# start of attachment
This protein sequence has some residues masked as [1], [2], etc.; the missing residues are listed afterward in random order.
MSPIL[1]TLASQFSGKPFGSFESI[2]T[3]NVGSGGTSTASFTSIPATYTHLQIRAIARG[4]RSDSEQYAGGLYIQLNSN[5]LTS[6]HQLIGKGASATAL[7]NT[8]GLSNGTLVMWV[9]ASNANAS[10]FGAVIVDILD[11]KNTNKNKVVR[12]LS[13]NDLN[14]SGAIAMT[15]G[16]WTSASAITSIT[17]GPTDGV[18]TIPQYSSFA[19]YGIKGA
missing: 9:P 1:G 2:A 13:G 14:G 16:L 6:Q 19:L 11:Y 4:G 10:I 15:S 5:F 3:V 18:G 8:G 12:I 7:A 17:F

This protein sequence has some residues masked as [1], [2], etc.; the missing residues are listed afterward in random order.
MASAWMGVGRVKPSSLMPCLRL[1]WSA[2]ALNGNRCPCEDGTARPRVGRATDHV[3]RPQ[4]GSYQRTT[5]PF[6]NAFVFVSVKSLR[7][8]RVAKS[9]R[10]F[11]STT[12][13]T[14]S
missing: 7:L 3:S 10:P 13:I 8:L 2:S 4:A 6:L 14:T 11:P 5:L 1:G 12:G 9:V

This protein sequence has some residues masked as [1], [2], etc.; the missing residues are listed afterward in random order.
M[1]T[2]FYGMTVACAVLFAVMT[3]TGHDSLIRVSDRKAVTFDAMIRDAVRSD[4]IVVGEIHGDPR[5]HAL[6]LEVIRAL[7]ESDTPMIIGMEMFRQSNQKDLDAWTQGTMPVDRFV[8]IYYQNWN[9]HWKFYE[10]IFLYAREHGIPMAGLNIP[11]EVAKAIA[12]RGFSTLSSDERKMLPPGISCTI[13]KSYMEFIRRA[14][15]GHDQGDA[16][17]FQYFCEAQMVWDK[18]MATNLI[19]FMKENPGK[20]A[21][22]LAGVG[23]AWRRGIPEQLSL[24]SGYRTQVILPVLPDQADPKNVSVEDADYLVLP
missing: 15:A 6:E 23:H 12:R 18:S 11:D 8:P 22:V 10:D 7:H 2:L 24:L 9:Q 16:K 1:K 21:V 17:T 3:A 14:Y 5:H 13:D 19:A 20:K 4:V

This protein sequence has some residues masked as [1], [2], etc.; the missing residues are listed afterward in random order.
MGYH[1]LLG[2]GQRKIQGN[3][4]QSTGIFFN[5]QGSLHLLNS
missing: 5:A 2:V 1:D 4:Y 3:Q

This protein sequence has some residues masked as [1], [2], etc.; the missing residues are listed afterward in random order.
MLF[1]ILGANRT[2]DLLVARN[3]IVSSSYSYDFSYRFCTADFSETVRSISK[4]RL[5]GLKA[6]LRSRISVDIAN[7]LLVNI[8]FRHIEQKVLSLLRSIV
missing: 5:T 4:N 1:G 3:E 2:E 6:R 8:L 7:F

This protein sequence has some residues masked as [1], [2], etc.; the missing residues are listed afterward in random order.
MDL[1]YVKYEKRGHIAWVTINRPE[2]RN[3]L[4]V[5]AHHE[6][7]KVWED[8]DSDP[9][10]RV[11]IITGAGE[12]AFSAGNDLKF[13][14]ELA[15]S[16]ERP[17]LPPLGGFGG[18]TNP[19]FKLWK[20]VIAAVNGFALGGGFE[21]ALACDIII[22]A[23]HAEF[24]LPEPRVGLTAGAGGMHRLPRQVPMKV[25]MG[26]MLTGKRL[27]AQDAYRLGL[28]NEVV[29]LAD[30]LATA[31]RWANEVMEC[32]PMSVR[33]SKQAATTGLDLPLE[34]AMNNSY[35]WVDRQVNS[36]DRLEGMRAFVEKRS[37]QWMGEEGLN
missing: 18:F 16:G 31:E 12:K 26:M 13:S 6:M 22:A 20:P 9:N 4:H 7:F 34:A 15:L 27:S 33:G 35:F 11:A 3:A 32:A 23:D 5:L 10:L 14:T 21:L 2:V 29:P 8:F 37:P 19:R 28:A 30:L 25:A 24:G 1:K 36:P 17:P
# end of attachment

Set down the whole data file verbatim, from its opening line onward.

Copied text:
This protein sequence has some residues masked as [1], [2], etc.; the missing residues are listed afterward in random order.
MSPIL[1]TLASQFSGKPFGSFESI[2]T[3]NVGSGGTSTASFTSIPATYTHLQIRAIARG[4]RSDSEQYAGGLYIQLNSN[5]LTS[6]HQLIGKGASATAL[7]NT[8]GLSNGTLVMWV[9]ASNANAS[10]FGAVIVDILD[11]KNTNKNKVVR[12]LS[13]NDLN[14]SGAIAMT[15]G[16]WTSASAITSIT[17]GPTDGV[18]TIPQYSSFA[19]YGIKGA
missing: 9:P 1:G 2:A 13:G 14:G 16:L 6:Q 19:L 11:Y 4:G 10:I 15:S 5:F 3:V 18:G 8:G 12:I 7:A 17:F

This protein sequence has some residues masked as [1], [2], etc.; the missing residues are listed afterward in random order.
MASAWMGVGRVKPSSLMPCLRL[1]WSA[2]ALNGNRCPCEDGTARPRVGRATDHV[3]RPQ[4]GSYQRTT[5]PF[6]NAFVFVSVKSLR[7][8]RVAKS[9]R[10]F[11]STT[12][13]T[14]S
missing: 7:L 3:S 10:P 13:I 8:L 2:S 4:A 6:L 14:T 11:P 5:L 1:G 12:G 9:V

This protein sequence has some residues masked as [1], [2], etc.; the missing residues are listed afterward in random order.
M[1]T[2]FYGMTVACAVLFAVMT[3]TGHDSLIRVSDRKAVTFDAMIRDAVRSD[4]IVVGEIHGDPR[5]HAL[6]LEVIRAL[7]ESDTPMIIGMEMFRQSNQKDLDAWTQGTMPVDRFV[8]IYYQNWN[9]HWKFYE[10]IFLYAREHGIPMAGLNIP[11]EVAKAIA[12]RGFSTLSSDERKMLPPGISCTI[13]KSYMEFIRRA[14][15]GHDQGDA[16][17]FQYFCEAQMVWDK[18]MATNLI[19]FMKENPGK[20]A[21][22]LAGVG[23]AWRRGIPEQLSL[24]SGYRTQVILPVLPDQADPKNVSVEDADYLVLP
missing: 15:A 6:E 23:H 12:R 18:S 11:D 8:P 22:V 10:D 7:H 2:L 24:L 9:Q 16:K 1:K 21:V 17:T 3:A 14:Y 5:H 13:D 19:A 20:K 4:V

This protein sequence has some residues masked as [1], [2], etc.; the missing residues are listed afterward in random order.
MGYH[1]LLG[2]GQRKIQGN[3][4]QSTGIFFN[5]QGSLHLLNS
missing: 5:A 2:V 1:D 4:Y 3:Q

This protein sequence has some residues masked as [1], [2], etc.; the missing residues are listed afterward in random order.
MLF[1]ILGANRT[2]DLLVARN[3]IVSSSYSYDFSYRFCTADFSETVRSISK[4]RL[5]GLKA[6]LRSRISVDIAN[7]LLVNI[8]FRHIEQKVLSLLRSIV
missing: 5:T 4:N 1:G 3:E 2:E 6:R 8:L 7:F

This protein sequence has some residues masked as [1], [2], etc.; the missing residues are listed afterward in random order.
MDL[1]YVKYEKRGHIAWVTINRPE[2]RN[3]L[4]V[5]AHHE[6][7]KVWED[8]DSDP[9][10]RV[11]IITGAGE[12]AFSAGNDLKF[13][14]ELA[15]S[16]ERP[17]LPPLGGFGG[18]TNP[19]FKLWK[20]VIAAVNGFALGGGFE[21]ALACDIII[22]A[23]HAEF[24]LPEPRVGLTAGAGGMHRLPRQVPMKV[25]MG[26]MLTGKRL[27]AQDAYRLGL[28]NEVV[29]LAD[30]LATA[31]RWANEVMEC[32]PMSVR[33]SKQAATTGLDLPLE[34]AMNNSY[35]WVDRQVNS[36]DRLEGMRAFVEKRS[37]QWMGEEGLN
missing: 18:F 16:G 31:E 12:K 26:M 13:S 6:M 22:A 20:P 9:N 4:H 7:F 34:A 15:L 27:S 33:G 35:F 11:A 3:A 32:A 23:D 5:L 10:L 14:T 21:L 2:V 29:P 8:F 37:P 19:R 28:A 30:L 25:A 24:G 1:K 36:P 17:P